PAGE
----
Archive: November, 2011
Stephanie Singer, a mathematician and Democratic ward leader who got involved in politics less than a decade ago, will be the next chair of the Philadelphia city commissioners, in charge of running the city's elections.
The two newly-elected commissioners, Singer and Republican Al Schmidt, joined the re-elected Democratic incumbent, Anthony Clark, at a joint news conference today to endorse Singer for chairman and commit themselves to making the office more transparent and effective.
Singer will replace Margaret "Marge" Tartaglione, a fixture in the commissioners' office since 1976, as the agency's leader. Singer defeated Tartaglione in the Democratic primary last May.
Halfway through their two-year terms, three Philadelphia legislators are giving up their seats in the state House in early January to take positions in the city - newly elected City Council members Dennis O'Brien and Kenyatta Johnson and the new sheriff in town, Jewell Williams.
All three seats will be filled in special elections, on dates still to be designated by House Speaker Sam Smith, the second most famous resident of Punxsutawney.
Curiously, however, Philadelphia voters will be deciding only two of the replacements, for Johnson and Williams. The next person to fill O'Brien's seat, for most of 2012, will be picked by voters in western York County, south of Harrisburg, according to authorities in the legislature.
If state Rep. Jewell Williams has his way, his colleagues in Harrisburg will have no problem remembering the name of his successor. For a couple of months, he's been introducing pols to his favorite for the seat: his 23-year-old daughter, Jewel.
Neither the state rep nor his daughter could be reached for comment, but Harriet Lessy, a spokeswoman during Williams' campaign for sheriff, confirmed that Jewel is considering the race. She lives in the district, Lessy said, and either has or is working toward an associate degree from the Community College of Philadelphia. Jewel is currently employed by the Parking Authority as "processing specialist," helping the agency auction off impounded vehicles. Her salary is $32,567 a year.
Al Spivey, chief of staff to City Councilman Curtis Jones, had been interested in Williams' seat. But Spivey said last week that he lives outside the new boundaries proposed for the legislative district and expects to continue working for Jones, who will have expanded duties as Council majority leader.
Tropical Storm Sean was barely a blip at the end of the 2011 hurricane season, a disturbance that developed in early November in the South Atlantic and eventually veered northeast toward Bermuda, never getting within 200 miles of the U.S. mainland.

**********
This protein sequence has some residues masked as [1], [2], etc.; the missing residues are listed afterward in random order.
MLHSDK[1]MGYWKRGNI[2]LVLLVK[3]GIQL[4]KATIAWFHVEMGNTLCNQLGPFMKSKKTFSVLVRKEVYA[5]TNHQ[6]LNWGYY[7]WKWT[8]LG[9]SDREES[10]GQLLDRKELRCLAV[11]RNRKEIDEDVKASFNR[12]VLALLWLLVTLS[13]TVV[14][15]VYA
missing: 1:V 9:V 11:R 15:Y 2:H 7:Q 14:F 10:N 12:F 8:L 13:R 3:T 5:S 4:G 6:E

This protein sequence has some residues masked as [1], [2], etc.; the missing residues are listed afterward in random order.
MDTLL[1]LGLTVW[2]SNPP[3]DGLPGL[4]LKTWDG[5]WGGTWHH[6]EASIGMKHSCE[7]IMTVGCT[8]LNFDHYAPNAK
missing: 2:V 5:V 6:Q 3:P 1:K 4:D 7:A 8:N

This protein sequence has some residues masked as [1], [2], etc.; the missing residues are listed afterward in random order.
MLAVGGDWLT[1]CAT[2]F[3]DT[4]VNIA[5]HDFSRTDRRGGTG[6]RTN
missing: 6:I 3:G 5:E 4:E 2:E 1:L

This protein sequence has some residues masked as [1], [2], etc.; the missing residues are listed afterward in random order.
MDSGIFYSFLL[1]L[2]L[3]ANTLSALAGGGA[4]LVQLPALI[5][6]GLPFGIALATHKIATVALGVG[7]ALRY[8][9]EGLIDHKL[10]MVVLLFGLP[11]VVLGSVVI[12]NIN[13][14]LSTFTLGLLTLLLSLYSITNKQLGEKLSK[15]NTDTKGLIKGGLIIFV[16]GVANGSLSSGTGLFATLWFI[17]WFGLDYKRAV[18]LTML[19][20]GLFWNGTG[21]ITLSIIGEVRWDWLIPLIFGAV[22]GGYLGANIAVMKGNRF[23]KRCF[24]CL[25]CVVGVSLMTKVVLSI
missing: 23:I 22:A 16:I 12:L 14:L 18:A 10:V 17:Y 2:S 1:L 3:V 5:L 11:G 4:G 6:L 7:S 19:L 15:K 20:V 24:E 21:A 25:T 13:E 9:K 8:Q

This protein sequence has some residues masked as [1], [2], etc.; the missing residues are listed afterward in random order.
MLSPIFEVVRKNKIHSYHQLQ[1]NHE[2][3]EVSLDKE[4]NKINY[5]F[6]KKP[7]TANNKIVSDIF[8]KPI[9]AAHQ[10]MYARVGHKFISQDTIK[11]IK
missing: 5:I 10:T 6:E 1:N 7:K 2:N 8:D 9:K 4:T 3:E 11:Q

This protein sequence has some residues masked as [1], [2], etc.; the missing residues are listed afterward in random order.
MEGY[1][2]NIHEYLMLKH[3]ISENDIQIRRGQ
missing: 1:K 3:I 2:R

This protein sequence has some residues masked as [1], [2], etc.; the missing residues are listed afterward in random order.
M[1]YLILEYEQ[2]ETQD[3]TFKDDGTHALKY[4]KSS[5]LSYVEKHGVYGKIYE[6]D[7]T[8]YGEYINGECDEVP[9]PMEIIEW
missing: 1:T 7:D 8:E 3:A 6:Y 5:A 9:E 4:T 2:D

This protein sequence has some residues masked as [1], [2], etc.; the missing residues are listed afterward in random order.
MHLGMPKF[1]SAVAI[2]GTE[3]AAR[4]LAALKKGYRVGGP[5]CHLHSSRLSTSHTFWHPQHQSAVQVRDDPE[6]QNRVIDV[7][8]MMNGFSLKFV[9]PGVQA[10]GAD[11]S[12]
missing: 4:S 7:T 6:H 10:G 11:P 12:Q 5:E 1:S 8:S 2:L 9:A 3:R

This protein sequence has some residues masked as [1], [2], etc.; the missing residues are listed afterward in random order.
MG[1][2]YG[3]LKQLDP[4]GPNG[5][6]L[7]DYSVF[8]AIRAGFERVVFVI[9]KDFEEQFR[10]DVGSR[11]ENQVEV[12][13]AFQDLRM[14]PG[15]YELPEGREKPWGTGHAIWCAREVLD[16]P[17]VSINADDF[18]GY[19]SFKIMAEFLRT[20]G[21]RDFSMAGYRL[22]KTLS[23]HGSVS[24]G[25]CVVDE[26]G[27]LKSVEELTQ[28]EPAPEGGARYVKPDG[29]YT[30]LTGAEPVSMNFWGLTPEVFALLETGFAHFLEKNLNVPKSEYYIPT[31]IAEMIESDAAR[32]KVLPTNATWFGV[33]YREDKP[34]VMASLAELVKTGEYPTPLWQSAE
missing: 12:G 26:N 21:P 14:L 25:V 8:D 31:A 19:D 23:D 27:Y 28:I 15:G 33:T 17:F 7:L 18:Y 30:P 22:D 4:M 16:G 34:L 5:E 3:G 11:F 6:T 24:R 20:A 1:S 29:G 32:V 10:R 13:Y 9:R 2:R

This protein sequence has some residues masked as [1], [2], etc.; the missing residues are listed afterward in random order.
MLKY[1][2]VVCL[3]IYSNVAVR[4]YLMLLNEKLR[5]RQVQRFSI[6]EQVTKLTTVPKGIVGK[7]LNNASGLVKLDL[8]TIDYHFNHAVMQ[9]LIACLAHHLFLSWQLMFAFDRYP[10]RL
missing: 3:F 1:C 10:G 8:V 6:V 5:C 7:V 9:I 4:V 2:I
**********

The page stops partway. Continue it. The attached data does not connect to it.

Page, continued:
It was no blip, however, for the executive director of the Philadelphia Board of Ethics, J. Shane Creamer Jr., who battled 60 m.p.h. winds and 20-foot waves for four days while skippering a 42-foot sailboat through the storm.
"You've read about things like this, but you don't understand it until you go through it," Creamer said Monday, back at work but still sore from two cracked ribs - one the result of a shipboard stumble, the other suffered when he was knocked overboard by a wave in the middle of the storm.
Philadelphia has long been a clannish town, where political affiliation and personal identity often come down to what neighborhood you're from.
But the bonds of geography don't always hold.
Take Councilmen Jim Kenney and Frank DiCicco - two South Philly guys, close allies, and good friends - and their relationship with John J. Dougherty, leader of the electricians' union.
U.S. Rep. Bob Brady said he had met with protesters earlier in the week at the Friends Center to talk to them about why moving is consistent with their mission.
“I told them, I said, ‘Llisten you guys are the 99 percenters and if you stay there you are going to be hurting other 99 percenters.”
“I was there to tell them how important it was, because again, they’re blocking people that they’re supporting.”
Several protesters disrupted Thursday’s City Council meeting, saying they are angry about a new curfew law and don’t think they should have to move.
At a hastily called news conference after the storming of City Council, several protesters said they did not believe they had to move.
“I don’t think the First Amendment needs a permit,” said a protester who identified himself as Adan X.
Mayor Nutter is described as a “no nonsense truth-teller” in an upcoming issue of Esquire magazine, putting the mayor on a list of 20 “Americans of the Year.” It’s rarefied company. Others on the list include the late Steve Jobs, founder of Apple; billionaire investor Warren Buffett; Harvard professor Elizabeth Warren, the champion of the federal government’s newest consumer protection agency, and local entrepreneur Todd Carmichael, co-owner of the coffee company La Colombe Torrefaction, honored for his work trying to revive the coffee industry in Haiti.
The theory of Esquire’s list is to honor “those who have brought out the best of us in 2011.” Of Nutter, the magazine gives him praise for the budget-cutting that reduced his local popularity. It describes his reaction to the economic downturn that struck soon after he took office: “Nutter immediately made tough choices: payroll cuts. Increases in taxes. Cuts in services. Shifting police veterans from desk work to patrol. But the city didn’t fall apart...." It cites the city's reduced murder rate, the 311 information system, the redevelopment of the Navy Yard and the city's growth in the 2010 census.
Some political philosophy from the mayor himself: “If you have a deep-seated need to be loved and admired every day, you shouldn’t be in politics. You should go work at a pet store.”